If you are in sales and looking for a job, you’ve got to read this… (2)

By May 1, 2018 No Comments

The Context

Some of our beliefs and preconceived ideas may be confusing us and probably blocking us from taking a great opportunity for success and development.

You are in sales, and you are on the look for a new, better and more exciting job adventure. Great. New company, new products. and the road to success. Great.  When you start screening opportunities seriously though, you realize the wide variety of choices available… Chances are your first reaction will be to stick to what you know in terms of type of company, markets, products,  or, maybe make a radical change and go for something completely new. Going for something new is fine, regardless if it is driven by your genuine desire to expand your expertise, or because of bad experiences in the domain you know.

“I feel I should get different compensation for my performance”, If I only had an uncapped commission”, “Having a high base salary is much better…” Read on… Are some of this beliefs holding you back?

Split: The high versus low commission choice. Provided the company you’re interested in offers conditions within your market range both are good choices. The lower the commission in the split, the less risk for you. This can be tricky though as low commission wages in sales may be related to longer and complex sales cycles, high price products or services, or conditions where in general you have your monthly expenses covered so you can focus on steady growth. It can also be the opposite, the sales cycle is short, the price is “affordable” and you are expected to close a lot of deals, and do it often, in this scenario the commission is “low” our you would be making more money than the CEO.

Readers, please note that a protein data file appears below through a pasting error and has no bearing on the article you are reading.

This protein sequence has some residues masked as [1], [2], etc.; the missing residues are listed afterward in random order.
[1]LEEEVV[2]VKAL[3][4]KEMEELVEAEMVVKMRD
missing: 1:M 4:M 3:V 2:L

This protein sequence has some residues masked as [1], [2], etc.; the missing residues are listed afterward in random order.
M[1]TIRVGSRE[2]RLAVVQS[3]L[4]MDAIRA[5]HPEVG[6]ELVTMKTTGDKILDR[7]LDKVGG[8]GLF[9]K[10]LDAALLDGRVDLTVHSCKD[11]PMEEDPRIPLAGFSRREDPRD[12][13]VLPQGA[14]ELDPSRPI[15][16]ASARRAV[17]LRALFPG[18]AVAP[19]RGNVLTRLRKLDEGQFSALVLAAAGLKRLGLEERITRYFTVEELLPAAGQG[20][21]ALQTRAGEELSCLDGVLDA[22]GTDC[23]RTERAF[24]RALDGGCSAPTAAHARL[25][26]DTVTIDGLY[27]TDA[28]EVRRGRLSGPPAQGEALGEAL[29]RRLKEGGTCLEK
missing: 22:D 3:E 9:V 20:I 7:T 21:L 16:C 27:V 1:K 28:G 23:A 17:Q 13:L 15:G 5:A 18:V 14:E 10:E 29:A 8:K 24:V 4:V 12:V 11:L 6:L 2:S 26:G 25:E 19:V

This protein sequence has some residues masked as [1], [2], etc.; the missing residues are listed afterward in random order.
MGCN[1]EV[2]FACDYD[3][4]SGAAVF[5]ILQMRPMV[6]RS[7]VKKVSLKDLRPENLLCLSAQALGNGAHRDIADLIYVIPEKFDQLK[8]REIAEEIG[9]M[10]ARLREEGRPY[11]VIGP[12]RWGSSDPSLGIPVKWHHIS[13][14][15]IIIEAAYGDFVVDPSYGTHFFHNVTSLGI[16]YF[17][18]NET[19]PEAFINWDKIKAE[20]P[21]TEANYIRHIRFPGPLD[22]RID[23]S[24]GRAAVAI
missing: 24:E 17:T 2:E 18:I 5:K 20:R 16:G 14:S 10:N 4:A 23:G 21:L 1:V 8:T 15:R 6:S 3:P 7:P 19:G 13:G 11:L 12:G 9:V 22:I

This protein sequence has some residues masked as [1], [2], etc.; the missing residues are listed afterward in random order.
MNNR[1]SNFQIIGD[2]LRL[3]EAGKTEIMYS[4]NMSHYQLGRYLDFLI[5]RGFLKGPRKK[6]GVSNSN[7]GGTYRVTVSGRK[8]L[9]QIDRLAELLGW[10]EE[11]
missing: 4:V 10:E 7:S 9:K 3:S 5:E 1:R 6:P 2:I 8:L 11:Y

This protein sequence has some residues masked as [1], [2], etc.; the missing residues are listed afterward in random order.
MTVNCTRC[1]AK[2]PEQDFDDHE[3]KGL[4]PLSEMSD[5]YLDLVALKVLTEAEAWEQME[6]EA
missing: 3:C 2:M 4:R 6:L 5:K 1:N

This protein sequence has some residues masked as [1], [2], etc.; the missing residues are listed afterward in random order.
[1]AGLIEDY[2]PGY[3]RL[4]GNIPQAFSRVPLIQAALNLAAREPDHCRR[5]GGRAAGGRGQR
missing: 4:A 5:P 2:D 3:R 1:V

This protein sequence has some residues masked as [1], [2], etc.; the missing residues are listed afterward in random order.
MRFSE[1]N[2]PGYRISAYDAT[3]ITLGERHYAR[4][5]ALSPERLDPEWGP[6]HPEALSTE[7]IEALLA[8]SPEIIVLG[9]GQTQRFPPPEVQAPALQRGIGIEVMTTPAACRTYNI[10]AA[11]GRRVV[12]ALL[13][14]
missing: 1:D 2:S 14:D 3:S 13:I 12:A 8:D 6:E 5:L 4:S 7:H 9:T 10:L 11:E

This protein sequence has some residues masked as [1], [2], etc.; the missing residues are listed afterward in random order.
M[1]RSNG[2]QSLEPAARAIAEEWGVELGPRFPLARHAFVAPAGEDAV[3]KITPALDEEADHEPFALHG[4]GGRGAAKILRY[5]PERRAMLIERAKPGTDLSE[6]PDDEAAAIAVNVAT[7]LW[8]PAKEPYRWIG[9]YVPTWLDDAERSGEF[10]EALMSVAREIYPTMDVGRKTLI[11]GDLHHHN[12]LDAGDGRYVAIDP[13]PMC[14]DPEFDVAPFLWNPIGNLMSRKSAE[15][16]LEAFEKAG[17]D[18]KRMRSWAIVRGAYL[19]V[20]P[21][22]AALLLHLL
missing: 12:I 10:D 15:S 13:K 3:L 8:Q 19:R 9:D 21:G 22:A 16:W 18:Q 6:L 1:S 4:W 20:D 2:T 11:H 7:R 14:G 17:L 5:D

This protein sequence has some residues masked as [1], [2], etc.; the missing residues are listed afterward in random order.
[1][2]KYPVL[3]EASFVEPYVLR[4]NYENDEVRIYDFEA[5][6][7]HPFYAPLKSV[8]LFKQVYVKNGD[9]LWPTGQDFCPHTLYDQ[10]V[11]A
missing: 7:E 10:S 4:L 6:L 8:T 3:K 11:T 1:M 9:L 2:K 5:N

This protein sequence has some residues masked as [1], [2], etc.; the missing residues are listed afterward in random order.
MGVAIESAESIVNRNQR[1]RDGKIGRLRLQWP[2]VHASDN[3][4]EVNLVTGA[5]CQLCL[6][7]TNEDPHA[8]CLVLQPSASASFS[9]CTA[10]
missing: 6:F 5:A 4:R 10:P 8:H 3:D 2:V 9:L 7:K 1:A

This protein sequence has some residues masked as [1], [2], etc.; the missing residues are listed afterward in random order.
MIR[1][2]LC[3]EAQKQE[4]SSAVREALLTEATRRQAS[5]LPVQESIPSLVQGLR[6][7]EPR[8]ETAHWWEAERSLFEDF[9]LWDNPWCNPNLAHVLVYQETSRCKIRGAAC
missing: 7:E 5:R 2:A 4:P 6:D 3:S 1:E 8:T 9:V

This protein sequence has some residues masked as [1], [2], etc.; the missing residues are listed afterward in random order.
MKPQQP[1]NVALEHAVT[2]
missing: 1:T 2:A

A higher commission split, on the other hand, can mean that the company “does not want to risk it” (temporary or permanent strategy, we don’t know), that the management or sales leadership puts the biggest share of the responsibility on you (several possible reasons, including lack of resources or will to develop you, high rotation of sales-force). On the other hand, it can mean that the market is expanding, and that there is a high opportunity-high competition scenario, you know one where the fastest to close deals is well rewarded. If you are cut for this, or not, but are willing to put the effort to learn, this could be a super exciting stage in your career.

The teams that calculate your wage, take into consideration a number of factors, including your projected success rate versus Customer Acquisition Cost (CAC). Yes, your salary and commissions compute in how much it costs to acquire a customer, and we all now everybody want to keep costs down. This is also the reason why commissions are capped.

Selling an expensive product will get me more commissions than a cheap one. This notion is related to the previous idea, but with a twist. In principle is true, right? Again, whoever calculates your wages, takes into consideration your projected success rate (frequency of closings + amount of deals), to come up with a fair, competitive and motivating compensation.